Students finish children’s book assignment

By CONNIE NOLEN / Community Columnist

“This assignment intensifies like no other schoolwork at deadline time.”

Writing students are working in my classroom afterschool and having this discussion. Our children’s book assignment begins in March when writing students are gifted with a first-grader. The project begins and ends with laughter and delight, but those final days building to deadline are crunch time—90-degree band camp and football two-a-days all wound together bringing angst and exhaustion.

The other students refuse to take their eyes off their work. The drawing and coloring continues, but a few join the conversation—briefly.

“Yeah, with other projects, you could lose points for missing the deadline, but when I’m ready to give up on this book, that adorable little kid is grinning back at me when I look up!”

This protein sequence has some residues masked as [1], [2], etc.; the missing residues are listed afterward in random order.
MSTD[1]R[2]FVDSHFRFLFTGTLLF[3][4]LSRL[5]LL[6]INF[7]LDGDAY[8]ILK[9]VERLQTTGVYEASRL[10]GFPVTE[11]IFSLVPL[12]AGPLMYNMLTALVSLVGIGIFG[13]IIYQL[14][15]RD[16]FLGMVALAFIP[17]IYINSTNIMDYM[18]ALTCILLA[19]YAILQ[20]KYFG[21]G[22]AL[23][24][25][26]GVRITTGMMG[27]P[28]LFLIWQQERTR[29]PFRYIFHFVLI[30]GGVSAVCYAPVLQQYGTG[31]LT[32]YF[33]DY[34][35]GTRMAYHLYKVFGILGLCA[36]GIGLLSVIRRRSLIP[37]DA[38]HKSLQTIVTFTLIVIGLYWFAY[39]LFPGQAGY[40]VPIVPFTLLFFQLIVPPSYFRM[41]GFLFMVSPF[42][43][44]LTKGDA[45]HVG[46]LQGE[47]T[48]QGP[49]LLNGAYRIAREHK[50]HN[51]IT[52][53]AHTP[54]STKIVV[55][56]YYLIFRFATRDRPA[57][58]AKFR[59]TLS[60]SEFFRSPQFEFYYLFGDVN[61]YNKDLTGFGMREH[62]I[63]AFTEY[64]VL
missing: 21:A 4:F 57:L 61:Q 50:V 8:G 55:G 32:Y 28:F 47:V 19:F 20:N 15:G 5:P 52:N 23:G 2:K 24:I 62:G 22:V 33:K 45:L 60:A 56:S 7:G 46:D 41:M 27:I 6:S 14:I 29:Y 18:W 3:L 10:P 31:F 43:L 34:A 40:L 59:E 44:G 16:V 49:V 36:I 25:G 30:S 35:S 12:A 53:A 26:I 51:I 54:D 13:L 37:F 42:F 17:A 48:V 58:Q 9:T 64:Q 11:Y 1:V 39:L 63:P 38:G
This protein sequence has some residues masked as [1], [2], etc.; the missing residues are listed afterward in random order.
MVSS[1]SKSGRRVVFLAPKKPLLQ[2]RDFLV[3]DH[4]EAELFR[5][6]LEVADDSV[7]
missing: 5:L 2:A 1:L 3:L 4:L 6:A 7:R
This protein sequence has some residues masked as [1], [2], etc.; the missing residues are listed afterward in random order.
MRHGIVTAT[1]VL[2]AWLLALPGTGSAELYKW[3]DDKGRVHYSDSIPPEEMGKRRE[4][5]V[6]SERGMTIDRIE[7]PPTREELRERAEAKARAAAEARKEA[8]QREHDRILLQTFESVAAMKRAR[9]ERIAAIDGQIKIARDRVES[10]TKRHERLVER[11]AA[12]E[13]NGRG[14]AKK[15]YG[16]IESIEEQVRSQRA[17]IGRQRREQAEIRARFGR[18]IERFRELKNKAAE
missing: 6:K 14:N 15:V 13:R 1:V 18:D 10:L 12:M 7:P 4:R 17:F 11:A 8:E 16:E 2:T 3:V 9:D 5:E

I admit to using this technique. When I introduce the project to our partnering first-graders, I take their pictures. My students see photos of their audience. They check hair color and eye color as they work—of their first-grader and friends who are in storylines. Beyond the practical uses, having the audience oversee the authors is effective.

A student on the other side of the room is trying too hard to be quiet. Noticing this discomfort, I speak.

“Hey, I need some quiet to work and I’m not along.” The student exhales and we all work quietly.

Because this project began in 2005, I know the annual ending. Including this year, we’ve delivered books to each member of our partnering class for 14 years. My students will beg me to change the delivery date. They’ll complain that they didn’t have enough time. No matter how much time they’ve had, most will wait until the last minute because teenagers see time differently.

I structure checkpoints so that they finish, but they struggle. Finally, these writers are overjoyed that their work brings delight to their audience. I will insist that meeting their deadline allowed them to bring joy. I’ll insist that meeting deadlines brings opportunity.

They will still be teenagers—turning in final memoirs at the last minute. My optimism holds fast.